More gently on adoptive parent entitlement

Thank you to everyone who commented on my post on Monday. I always learn from your comments, here and in other venues, and again took away new perspectives.  I'm glad that Von reminded everyone of the sensitivity of an adopted person's name - thank you!  Although as an adoptive parent I find it sad when adoptive parents restrict their children through adoption from family traditions of any sort, including names, I understand that for the adopted person retaining the original name may be even more important than being included in such family traditions.

There is one comment that I think deserves some additional attention - here it is verbatim:
We adopted internationally and went through the home study and you are so wrong when you say it is easy. 
The Home Sttudy was not easy at all. In fact I think every bio parent should go through what we did before they start their families.

We were told to promise to at least try to expose our daughter to her culture. We are doing so now at age 3.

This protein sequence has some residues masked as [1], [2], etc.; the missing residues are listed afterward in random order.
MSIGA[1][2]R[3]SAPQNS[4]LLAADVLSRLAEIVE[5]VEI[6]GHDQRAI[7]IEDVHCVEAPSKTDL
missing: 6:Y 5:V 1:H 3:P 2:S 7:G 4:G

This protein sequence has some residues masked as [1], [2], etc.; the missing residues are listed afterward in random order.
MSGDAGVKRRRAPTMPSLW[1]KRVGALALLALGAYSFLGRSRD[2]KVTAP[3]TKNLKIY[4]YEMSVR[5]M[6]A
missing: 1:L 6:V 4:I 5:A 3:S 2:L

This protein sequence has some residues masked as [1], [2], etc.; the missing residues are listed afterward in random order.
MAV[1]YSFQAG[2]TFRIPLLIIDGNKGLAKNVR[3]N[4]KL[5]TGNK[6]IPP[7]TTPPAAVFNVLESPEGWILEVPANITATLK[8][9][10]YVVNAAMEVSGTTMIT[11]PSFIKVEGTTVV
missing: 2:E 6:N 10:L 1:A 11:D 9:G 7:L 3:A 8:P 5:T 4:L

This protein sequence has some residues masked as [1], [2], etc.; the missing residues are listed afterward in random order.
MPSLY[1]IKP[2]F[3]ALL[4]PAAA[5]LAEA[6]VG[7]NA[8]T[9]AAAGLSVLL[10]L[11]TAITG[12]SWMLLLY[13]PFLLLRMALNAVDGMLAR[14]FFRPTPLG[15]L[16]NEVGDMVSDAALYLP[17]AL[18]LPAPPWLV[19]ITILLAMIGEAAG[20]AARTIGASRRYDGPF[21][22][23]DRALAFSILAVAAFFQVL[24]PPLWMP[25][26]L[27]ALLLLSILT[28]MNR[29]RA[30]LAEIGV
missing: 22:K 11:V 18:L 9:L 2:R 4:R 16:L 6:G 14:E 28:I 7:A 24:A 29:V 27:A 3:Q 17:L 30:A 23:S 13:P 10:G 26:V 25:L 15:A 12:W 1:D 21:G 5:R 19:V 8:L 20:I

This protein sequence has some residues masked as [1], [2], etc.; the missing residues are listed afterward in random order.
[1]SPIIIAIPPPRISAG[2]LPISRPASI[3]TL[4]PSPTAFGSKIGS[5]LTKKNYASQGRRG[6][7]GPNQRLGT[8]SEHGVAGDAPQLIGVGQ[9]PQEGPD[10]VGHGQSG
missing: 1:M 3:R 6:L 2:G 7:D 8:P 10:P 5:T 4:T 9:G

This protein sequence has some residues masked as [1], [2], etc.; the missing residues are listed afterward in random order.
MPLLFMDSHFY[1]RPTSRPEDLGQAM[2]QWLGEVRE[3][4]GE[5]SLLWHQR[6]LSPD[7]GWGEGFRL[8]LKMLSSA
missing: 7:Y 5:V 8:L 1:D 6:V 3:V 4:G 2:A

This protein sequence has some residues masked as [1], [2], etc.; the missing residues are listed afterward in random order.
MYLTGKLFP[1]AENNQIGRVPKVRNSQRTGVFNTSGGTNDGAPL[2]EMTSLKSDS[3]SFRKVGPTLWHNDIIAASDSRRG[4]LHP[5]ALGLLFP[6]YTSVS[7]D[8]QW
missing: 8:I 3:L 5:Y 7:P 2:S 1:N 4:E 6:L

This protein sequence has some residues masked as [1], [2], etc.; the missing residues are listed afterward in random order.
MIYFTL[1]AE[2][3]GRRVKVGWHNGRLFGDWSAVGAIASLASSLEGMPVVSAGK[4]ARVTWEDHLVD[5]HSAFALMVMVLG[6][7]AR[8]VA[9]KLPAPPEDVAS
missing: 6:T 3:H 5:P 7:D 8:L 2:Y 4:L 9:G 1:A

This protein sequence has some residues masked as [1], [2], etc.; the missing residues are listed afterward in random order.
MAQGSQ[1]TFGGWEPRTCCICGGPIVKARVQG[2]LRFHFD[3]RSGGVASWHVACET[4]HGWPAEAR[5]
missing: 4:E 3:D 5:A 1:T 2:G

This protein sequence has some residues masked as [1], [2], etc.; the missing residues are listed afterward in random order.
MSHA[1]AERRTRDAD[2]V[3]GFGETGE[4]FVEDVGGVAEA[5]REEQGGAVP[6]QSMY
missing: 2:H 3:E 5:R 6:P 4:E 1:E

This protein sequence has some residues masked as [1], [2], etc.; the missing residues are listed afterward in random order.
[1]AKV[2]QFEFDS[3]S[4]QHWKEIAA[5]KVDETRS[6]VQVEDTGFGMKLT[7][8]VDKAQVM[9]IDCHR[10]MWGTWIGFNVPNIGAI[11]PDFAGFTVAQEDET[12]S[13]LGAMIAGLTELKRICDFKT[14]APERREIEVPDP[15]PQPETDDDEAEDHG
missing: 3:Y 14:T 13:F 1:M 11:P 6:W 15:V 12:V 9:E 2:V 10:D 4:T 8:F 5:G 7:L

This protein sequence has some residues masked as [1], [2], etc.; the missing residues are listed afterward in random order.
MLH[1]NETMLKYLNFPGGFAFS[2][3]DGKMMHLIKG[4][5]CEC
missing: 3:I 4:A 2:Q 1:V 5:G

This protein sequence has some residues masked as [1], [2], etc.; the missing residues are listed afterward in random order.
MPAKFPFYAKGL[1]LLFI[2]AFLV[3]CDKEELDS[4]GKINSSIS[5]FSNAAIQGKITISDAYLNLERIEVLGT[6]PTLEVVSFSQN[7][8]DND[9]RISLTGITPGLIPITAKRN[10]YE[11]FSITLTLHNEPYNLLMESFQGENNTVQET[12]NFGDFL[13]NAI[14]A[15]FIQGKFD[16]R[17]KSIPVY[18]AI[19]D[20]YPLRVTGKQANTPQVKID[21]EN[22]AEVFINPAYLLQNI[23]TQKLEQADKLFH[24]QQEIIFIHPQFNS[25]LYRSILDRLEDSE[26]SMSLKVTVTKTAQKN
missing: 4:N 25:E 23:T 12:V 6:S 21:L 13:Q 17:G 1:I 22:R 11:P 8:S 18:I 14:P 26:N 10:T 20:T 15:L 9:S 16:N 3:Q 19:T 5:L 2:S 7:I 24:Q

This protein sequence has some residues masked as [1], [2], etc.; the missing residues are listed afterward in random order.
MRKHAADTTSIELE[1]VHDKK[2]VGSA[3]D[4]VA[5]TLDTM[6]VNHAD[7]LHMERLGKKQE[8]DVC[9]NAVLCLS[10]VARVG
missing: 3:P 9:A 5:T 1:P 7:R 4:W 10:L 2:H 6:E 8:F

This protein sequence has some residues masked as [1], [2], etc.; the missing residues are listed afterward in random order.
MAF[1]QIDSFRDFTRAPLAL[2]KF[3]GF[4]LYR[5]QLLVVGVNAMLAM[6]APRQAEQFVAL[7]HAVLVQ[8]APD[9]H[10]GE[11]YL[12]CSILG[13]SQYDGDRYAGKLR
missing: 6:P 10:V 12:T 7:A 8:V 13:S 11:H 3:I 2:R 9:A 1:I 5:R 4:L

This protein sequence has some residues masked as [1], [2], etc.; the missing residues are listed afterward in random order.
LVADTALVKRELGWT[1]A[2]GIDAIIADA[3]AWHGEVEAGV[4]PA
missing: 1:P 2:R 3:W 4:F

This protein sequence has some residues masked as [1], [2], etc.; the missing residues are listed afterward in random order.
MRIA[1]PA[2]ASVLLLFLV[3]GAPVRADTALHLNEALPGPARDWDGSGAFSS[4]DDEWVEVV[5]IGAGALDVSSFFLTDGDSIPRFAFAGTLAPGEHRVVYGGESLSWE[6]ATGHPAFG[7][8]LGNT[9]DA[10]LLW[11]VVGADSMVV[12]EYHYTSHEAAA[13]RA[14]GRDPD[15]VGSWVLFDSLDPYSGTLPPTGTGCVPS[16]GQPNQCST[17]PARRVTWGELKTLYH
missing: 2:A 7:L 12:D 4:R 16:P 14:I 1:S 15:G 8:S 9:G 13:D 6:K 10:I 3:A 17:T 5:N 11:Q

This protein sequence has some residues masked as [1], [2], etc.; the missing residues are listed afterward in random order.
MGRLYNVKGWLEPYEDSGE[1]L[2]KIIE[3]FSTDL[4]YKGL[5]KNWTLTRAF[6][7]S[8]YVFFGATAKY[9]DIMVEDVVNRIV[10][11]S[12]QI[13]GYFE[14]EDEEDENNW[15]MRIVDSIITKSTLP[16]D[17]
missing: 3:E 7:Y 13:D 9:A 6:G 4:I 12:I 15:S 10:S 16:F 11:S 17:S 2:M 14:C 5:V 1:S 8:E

We were asked several times "do you realize this adoption will make your family bi racial." that was the stupidest question and there were many other stupid questions. The questions just fell short of asking how often my husband and I have sex. I would have replied none of your damn business and get out of my house.

This one was hard to read, for several reasons: its disappointing expression of entitlement for one, and on a personal level, the fact that I thought some of the same things back when my husband and I first encountered adoption.

I pick up the entitlement from the sureness of the statements and the comparison they draw between  adoptive parents and those who give birth to their children. Adoptive parents need to lose that sense of unfairness, and fast. Our path to parenthood has legal repercussions that make a homestudy necessary, our children have different needs and we have different parenting responsibilities.

Of course, it's easy for me to say this now. I once thought the homestudy was really hard, too. I can remember thinking how unfair it was for someone who would surely be a good parent to have to go through that kind of intrusion, particularly when the news was full of stories about neglectful, abusive and even murderous parents. Like many others, I came to adoption through infertility, and also remember the feeling that no one should have to go through everything we were going through to do the most natural thing in the world.  When I opened my mind to adoption, I expected the process to go my way, and became angry when it didn't.